The American Dream in the Film Scarface Analysis

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The film Surface can be directly compared to the myth of the American Dream. The contemporary perception of the American Dream is one monetary gains and power in society. Surface is a gangster movie in which the main character Tony Montana tries to reach his dream of overwhelming power and wealth. Tony Montana Like Jay Gatsby believed that after obtaining enormous power and wealth, one would live in happily ever after.

The director Brian De Palm like Fitzgerald shows that people seeking the American Dream will not attain happiness because of the unworthiness of its object ND the means used to get to realism It. Money and power alone will lead to corruption and unhappiness. De Palm makes a statement about the facade of organized crime, and the farce of the American Dream by using Tony as a prime example of someone trying to achieve the American Dream. When Tony finally reaches a substantial level of power and wealth, pressure builds up and he gets easily angered and things begin the downward climb.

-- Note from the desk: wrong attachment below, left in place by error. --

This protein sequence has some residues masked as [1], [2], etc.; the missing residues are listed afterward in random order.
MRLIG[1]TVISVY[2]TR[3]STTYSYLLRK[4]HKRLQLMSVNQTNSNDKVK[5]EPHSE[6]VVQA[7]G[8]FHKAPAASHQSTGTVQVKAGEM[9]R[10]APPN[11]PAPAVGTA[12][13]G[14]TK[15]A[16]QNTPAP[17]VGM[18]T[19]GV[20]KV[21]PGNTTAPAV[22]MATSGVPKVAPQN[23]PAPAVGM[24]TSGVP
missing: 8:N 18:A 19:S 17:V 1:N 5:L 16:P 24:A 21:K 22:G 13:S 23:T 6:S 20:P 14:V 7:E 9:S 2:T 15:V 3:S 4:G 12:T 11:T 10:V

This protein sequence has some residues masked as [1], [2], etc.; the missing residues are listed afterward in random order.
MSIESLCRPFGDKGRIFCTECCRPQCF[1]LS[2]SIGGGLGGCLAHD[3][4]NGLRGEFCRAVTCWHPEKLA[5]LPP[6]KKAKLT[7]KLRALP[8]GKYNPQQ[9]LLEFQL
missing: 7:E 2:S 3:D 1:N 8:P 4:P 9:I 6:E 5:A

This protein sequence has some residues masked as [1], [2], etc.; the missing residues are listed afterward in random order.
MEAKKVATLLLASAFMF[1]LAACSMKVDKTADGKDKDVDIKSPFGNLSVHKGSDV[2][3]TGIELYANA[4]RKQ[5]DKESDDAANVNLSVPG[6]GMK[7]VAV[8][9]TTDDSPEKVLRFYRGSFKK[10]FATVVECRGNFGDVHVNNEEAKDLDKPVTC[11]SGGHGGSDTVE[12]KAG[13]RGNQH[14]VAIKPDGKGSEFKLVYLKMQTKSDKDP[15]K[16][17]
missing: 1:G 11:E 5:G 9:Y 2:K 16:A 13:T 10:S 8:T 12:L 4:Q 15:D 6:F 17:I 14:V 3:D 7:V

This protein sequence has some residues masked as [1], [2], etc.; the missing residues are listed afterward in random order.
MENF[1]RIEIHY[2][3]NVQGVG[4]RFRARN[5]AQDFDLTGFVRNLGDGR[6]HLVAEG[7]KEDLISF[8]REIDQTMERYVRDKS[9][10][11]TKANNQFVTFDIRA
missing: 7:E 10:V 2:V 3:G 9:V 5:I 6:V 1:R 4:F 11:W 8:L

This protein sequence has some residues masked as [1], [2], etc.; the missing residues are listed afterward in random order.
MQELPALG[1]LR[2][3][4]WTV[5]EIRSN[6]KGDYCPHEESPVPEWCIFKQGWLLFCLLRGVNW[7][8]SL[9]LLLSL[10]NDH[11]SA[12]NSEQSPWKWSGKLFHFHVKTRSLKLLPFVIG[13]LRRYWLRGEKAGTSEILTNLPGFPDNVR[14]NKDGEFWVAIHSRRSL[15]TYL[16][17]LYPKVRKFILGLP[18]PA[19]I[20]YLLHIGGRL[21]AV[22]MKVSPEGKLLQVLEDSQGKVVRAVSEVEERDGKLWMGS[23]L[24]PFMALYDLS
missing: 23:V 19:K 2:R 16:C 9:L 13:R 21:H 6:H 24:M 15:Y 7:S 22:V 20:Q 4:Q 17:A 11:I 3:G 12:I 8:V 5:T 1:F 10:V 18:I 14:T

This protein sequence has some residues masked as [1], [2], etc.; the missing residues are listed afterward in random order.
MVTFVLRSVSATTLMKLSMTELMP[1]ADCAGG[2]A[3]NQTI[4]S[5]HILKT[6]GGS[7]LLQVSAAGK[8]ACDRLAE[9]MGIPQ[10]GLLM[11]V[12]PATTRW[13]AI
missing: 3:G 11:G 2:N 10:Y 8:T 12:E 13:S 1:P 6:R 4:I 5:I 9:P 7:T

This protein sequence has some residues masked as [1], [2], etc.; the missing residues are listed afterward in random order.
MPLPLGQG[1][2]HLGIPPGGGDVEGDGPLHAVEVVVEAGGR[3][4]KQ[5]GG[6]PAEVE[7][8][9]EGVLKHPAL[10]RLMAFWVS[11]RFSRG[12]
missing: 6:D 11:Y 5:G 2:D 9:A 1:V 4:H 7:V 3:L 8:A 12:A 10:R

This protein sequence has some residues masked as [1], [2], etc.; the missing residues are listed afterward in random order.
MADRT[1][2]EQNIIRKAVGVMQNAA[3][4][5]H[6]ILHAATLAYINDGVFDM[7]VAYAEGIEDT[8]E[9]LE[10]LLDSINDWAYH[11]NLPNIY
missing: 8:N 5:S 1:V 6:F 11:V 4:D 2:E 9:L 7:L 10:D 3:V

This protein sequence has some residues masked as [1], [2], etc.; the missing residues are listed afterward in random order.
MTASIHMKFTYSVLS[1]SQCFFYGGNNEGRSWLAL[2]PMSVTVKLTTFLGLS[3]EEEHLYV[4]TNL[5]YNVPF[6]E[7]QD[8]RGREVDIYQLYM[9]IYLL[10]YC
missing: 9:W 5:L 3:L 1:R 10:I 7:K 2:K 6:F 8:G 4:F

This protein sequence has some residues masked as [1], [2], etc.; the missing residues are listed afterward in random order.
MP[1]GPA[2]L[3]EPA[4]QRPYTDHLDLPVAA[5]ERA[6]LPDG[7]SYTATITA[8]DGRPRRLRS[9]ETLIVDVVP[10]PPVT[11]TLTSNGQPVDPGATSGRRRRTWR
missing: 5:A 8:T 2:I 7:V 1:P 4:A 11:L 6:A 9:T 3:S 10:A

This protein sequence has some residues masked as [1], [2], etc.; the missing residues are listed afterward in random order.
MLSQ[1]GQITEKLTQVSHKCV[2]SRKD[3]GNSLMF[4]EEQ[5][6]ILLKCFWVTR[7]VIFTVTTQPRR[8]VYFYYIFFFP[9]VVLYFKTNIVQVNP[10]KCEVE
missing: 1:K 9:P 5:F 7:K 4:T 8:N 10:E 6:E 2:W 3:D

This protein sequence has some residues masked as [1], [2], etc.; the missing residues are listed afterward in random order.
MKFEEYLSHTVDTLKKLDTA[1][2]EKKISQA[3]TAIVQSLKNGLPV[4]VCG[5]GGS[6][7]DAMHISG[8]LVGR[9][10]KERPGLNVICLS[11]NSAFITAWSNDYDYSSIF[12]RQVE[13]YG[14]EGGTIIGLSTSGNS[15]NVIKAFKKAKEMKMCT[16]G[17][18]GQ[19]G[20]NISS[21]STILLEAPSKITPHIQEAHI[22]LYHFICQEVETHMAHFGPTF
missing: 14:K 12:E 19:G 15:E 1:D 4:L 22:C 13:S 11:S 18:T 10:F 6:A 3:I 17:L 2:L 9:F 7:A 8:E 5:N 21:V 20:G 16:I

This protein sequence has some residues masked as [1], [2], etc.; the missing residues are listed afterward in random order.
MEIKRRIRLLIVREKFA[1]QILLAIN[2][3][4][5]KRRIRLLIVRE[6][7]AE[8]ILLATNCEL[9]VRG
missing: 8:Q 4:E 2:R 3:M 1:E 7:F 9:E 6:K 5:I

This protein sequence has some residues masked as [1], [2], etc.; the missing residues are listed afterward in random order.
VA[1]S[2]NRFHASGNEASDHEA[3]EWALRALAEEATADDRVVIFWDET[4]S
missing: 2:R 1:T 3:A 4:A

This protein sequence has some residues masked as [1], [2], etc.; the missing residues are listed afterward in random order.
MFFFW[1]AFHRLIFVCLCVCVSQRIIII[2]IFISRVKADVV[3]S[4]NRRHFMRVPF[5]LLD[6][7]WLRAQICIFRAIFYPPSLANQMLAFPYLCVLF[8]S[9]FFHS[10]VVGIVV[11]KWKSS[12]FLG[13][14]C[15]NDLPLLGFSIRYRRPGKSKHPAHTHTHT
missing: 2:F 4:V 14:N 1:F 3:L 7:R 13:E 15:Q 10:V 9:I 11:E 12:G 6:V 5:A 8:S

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Its first starts when he walks over his own partners that were loyal to him from the beginning. Things finally unravel when everyone around him is dead, including his beloved sister. First and foremost, the director shows a classic example of a gangster working his way up literally from rags to riches. Tony starts out as a body guard for one of the big mobsters, and quickly learns that to get to the top in underground cocaine selling, you have to step all over people. The director correlates this advancement in status to the new American tradition of finding any way possible to get where you want In life.

As Tony’s character ‘matures’ during the movie he gets greedier and more violent. His motto was the “World is yours” and believed the world and everything in It was primed for his taking. He climbs his way through the hierarchical ladder, surpassing his former bosses and he believes that he Is on a pedestal alone. Organized crime had developed a stigma regarding its power and influence, especially during its hay day in the sass’s. The mob had always been viewed as a powerful “family-like” organization.